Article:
What Gives Your Life Meaning? September 15, 2008

What Gives Your Life Meaning?

Saw this on PostSecret:


It’s no surprise that people don’t need religion to give their life meaning. But it’s understandable they would think that since you don’t often hear atheists articulating what it is they live for. I would guess the things that make us happy are almost all the same things that make religious people happy.

But, just for the sake of it: if you’re an atheist, what gives your life meaning?

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  • Joe

    At this point, my life is given meaning through my children. I am trying my best to raise thoughtful, caring, intelligent, independent people and that is really my focus right now.

    Happiness is a main goal, for myself, my wife, my children and all we know.

    I don’t need some “higher being” or anything to look for. It is all right here, right in front of me. In front of all of us.

  • ditto what Joe said

  • The connections I form with others, learning about the world, engaging my creative mind.

  • Becky

    My family, friends and LIFE give me meaning. As an atheist, I’m not living to die. I know that when I’m dead that’s it, game over man. So I want to make my life fulfilled by traveling, learning, and loving as much as I can. I am fulfilled and happy, when I can show people that I can be kind, generous, and an atheist. Life itself is meaningful enough for me.

  • Live has no inherent meaning – we have to create our own meaning in life. We have to do things that seem meaningful to us, because there is no-one to tell us what will fulfill us. That’s unique to each individual. Yes, it’s hard to be an atheist in this way, but it’s much more fulfilling than following someone else’s recipe for life, too.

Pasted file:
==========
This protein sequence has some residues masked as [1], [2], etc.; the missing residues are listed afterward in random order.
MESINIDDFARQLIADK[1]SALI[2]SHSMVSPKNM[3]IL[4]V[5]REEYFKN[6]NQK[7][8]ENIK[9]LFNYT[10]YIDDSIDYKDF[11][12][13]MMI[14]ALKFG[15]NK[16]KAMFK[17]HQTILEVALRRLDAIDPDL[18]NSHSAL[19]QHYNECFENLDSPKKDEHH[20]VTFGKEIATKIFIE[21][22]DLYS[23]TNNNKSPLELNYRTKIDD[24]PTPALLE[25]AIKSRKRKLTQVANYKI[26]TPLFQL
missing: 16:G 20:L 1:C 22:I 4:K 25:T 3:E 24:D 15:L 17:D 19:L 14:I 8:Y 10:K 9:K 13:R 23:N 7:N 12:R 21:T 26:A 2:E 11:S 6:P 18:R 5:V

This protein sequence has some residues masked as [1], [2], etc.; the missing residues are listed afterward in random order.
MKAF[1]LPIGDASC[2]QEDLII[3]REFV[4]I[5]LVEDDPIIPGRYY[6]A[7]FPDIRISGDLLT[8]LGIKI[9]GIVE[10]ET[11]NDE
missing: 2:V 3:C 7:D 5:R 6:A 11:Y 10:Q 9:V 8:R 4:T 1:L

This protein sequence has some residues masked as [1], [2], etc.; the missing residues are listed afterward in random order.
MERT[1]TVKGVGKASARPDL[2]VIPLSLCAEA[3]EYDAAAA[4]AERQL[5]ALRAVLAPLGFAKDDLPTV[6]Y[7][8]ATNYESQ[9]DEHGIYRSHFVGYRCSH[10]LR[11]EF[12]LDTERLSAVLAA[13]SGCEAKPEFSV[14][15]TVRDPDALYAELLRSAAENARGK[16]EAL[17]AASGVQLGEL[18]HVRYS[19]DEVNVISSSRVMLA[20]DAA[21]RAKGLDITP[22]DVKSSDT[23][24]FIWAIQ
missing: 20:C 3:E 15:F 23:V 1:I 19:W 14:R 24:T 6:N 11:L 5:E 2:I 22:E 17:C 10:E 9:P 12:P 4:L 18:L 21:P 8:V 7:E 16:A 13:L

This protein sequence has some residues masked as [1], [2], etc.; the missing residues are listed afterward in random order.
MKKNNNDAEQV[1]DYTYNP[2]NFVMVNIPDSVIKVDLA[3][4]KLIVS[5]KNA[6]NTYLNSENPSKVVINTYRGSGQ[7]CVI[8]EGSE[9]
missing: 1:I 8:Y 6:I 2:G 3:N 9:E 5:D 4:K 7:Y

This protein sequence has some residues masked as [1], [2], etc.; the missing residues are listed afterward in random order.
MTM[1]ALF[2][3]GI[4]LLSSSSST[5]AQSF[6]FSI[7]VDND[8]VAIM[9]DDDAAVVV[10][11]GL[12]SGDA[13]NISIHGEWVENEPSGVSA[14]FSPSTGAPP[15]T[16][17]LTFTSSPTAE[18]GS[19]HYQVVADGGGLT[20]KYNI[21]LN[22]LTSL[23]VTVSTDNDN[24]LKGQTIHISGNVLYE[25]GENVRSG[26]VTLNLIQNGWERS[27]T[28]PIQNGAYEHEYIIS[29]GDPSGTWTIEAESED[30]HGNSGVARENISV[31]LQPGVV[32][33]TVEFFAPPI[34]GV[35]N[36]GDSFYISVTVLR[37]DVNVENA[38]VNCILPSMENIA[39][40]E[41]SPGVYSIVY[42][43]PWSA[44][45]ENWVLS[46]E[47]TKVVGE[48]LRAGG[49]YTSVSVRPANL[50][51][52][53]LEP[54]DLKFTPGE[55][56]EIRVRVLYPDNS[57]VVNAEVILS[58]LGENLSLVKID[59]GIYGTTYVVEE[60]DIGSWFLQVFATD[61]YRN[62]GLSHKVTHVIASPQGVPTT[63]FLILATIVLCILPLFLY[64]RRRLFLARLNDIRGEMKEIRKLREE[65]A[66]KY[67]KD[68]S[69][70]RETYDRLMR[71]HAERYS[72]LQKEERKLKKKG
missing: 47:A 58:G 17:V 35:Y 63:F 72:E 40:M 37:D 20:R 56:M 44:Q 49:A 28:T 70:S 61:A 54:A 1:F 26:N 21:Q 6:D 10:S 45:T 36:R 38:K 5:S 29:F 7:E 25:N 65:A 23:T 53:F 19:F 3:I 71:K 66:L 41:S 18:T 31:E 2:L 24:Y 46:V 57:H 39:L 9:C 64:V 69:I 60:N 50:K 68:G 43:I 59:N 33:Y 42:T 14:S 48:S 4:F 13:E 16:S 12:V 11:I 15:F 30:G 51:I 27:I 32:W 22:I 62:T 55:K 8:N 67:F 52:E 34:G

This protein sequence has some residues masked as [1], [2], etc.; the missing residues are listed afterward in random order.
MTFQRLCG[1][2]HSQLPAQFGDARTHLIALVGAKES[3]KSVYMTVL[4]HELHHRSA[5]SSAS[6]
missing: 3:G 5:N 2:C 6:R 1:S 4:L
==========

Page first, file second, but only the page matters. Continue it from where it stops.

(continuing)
• Tracy

    My husband, my kids, my extended family, helping others, just being part of the world. No gods, no masters!

  • Polly

    My wife, learning everything I can about the natural world and the wo/man-made world,
    the desire to see that justice is done, and connecting with fellow organisms, both human and otherwise.

  • Gene

    beer and tits.

  • What gives life meaning? The dictionary. Well, it’s not really the source of meaning, but it’s where we record it.


    the condition that distinguishes organisms from inorganic objects and dead organisms, being manifested by growth through metabolism, reproduction, and the power of adaptation to environment through changes originating internally.

    That about sums it up, I think.

    In case my sarcasm isn’t coming across, I don’t think very highly of the question of life’s “meaning”. What’s the meaning of “Q”? What’s the meaning of my telephone? What’s the meaning of water?

    The question itself arises from the Aristotelian idea of telos: the idea that all things have a purpose. A hammer’s purpose is to drive in nails. Its virtues aid that purpose, and vices would restrict that purpose. And so on, one can build an entire ethical framework around this idea of telos. The Catholic Church got an erection over this idea, and voila: it’s ingrained in our very culture.